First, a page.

I’ve loved watching you soften over the years, especially when I catch you crying over family dramas on television. Family means everything to us.

Thank you for loving our first two children. For helping to potty train Dawn. For staying up with her so many nights. For planting gardens with Ben and coaching his teams. For being so proud of them both. For sharing Dawn with inquisitive strangers— explaining her deficits so they wouldn’t withdraw from her. Thank you for our second pair of children; John and Katherine. For the delight of grand-parenting Eliza and William together. And our children by marriage: Adrienne, Mary and Matt—our answers to prayer!  Thank you for loving us all in actions as well as words.

I suppose the two become one theoretically at the exchanging of vows, but oh how sweet the process of truly becoming joined in a way that a lifetime of God’s faithfulness and our forging towards each other has provided.

Always,

Myra

Somewhat Simple Soup Supper

Somewhat Simple Soup Supper

I don’t want to carry gratitude around in seasons.

I want to carry it in my bones,

I want to rest it in on my tongue

like it is a language

that I never stop speaking.

~Arielle Estoria

My favorite part of hospitality, hands down, is setting the table and warming up the home. Here’s our table ready for guests!

We hosted some of Tom’s coworkers for supper. In our home,”dinner” seems too formal, especially when soup is served. Soup is my absolute favorite to serve in cool weather. Along with bread, it’s truly a one dish meal. After the soup and cornbread, we passed a tray of chocolate chip pumpkin bread and almond joy cookies to finish off the simple meal. 

My favorite things about hosting in autumn?

  • The sun sets at 5:30! No one will notice the dust, spots and smudges, especially if you dim the lights and use your candles! Old candles are just fine; they don’t have to match. If you have a spicy scented candle, light it near the entrance to elicit that fall ambience.
  • There’s a chill in the air and soup is a perfect choice to warm everyone up!
  • You can add to the nostalgic autumnal feelings by hauling out your brown and earthy colored wooden bowls, plates and trays. Clip some magnolia branches with their beautiful velvety leaf backs, and add magnolia pods, pinecones and acorns that you find amongst the trees outside. Decorate the table with these items and set down in the middle a glass-enclosed candle among the natural elements. Glass enclosed for safety— I’ve been known to start a fire!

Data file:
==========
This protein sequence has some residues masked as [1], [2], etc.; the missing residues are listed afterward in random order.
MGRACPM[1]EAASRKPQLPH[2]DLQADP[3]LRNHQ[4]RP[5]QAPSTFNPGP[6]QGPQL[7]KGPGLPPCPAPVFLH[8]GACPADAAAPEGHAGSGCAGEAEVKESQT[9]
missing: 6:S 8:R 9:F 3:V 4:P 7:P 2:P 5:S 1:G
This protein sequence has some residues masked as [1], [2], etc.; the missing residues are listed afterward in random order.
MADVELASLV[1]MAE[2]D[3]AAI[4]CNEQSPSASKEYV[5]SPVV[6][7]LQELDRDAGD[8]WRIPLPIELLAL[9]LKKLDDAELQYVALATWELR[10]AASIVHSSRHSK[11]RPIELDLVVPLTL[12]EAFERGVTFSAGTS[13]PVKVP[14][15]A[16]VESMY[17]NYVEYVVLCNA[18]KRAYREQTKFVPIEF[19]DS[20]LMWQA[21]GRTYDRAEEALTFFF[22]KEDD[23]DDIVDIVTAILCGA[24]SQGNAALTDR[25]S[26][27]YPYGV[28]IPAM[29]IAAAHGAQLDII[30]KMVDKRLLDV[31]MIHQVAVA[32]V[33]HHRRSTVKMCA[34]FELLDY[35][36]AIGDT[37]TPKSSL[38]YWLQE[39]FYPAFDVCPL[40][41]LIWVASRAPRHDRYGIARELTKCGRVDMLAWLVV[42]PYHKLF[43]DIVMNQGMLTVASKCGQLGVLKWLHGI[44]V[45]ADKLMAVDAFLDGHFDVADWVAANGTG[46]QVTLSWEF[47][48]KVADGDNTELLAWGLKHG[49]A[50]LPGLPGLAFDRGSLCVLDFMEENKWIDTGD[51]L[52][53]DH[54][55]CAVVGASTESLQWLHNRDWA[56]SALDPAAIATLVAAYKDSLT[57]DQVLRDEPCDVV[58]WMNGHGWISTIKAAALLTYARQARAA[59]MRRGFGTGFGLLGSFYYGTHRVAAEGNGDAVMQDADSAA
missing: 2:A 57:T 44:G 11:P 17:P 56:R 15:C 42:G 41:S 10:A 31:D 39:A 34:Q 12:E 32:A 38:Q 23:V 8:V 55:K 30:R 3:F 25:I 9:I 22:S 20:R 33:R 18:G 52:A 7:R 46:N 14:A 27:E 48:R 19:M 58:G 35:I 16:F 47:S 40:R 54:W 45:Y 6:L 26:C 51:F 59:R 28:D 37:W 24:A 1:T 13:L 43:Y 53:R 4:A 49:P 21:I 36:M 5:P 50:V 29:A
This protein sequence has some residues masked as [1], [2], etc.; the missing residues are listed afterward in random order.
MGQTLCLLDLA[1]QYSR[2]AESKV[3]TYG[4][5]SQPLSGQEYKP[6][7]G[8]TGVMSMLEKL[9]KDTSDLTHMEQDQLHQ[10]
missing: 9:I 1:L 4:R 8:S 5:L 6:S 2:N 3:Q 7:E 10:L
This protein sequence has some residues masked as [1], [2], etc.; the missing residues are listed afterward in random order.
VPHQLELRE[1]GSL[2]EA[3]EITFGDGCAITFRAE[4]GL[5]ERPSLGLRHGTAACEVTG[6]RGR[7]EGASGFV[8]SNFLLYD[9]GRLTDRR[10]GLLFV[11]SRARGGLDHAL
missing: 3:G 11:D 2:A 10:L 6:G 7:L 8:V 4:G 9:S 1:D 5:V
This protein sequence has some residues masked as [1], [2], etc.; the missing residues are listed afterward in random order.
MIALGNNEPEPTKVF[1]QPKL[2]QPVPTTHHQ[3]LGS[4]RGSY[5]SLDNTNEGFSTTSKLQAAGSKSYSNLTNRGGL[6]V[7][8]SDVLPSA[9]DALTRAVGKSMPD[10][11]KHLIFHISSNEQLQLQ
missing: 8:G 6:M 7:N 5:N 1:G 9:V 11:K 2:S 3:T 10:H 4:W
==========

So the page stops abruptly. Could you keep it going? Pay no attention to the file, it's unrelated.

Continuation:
• Shop your house for an old tablecloth and napkins and have fun setting your table.
  • Simmer water in the teakettle for spiced tea and hot chocolate.
  • Collect your throws and small blankets and toss them around in an inviting way to cozy up.

Nothing says cozy like a fire. I almost turned the thermostat down and lit a fire in the fireplace since the temperature hadn’t  dropped quite enough!

I’ve been thinking that the annual season of autumn feels a lot like the autumn season my husband and I are in. Time to slow down a bit, to look back, be grateful and to let go. A season of gratitude and anticipation.

Here’s to autumn; the food, the new and old friends, the family and especially the counting of gifts and blessings. Going forward with anticipation for what’s to come!

 

WHITE BEAN CHICKEN CHILI (my version)

4 cans navy beans (2 cans drained & rinsed; 2 not drained)

2 quarts chicken broth; add more if needed

1 t parsley

1 t cumin

1 t oregano

1 t paprika

1/4 t red pepper

1/4 t black pepper

olive oil

2 lbs (more or less) boneless chicken breasts, cubed

1 large onion, chopped

4 cloves garlic

1 small jalapeño, chopped (carefully remove membrane & seeds & don’t rub your eyes!)

handful of fresh cilantro

  • Boil broth & beans & add seasonings
  • Saute chicken in olive oil & add to pot
  • Saute onion, garlic & jalapeno; add some of the cilantro
  • Add all to pot and simmer as long as possible
  • Before serving, mash some of beans to thicken soup & add rest of cilantro

 

JULIE’S PUMPKIN BREAD

3 Cups Sugar

1 Cup Oil

4 Eggs

2 teaspoons baking soda

1 1/2 teaspoons salt

1 teaspoon nutmeg

1 teaspoon cinnamon

2/3 Cup water

2 Cups Pumpkin (one 15 oz. can)

3 1/3 Cups Flour

1 Cup Raisins (optional) OR my personal favorite: 1 Cup Chocolate Chips!

  • Mix ingredients together in a large bowl and pour into 3 greased and floured loaf pans (8 inch or 9 inch). Bake 1 hour @ 350 degrees. Cool briefly before turning out.

ENJOY!

 

 

 

 

 

 

 

Giving Thanks

fullsizerender“I would maintain that thanks are the highest form of thought, and that gratitude is happiness doubled by wonder.” G.K. Chesterton

Is there anyone besides me who thinks that our traditional Thanksgiving holiday has gone missing?

No one on the planet loves Christmas more than me. The holy majestic miraculous celebration! The food, the gatherings, the music, the people!

What I don’t love is feeling smothered by a heavy blanket of marketing that demands, “more More MORE  and rush Rush RUSH!” In social media, print ads and big box stores (ugh) every imaginable trinket, doodad, tchotchke, article of clothing, kitchen item, decoration, game, plastic toy is heaped on burgeoning shelves. I’ve often reminded my organizing clients, “The goal of manufacturers is to create profit, not to improve your life.” I don’t mean to be a grouch, but honestly is that what Christmas is really all about?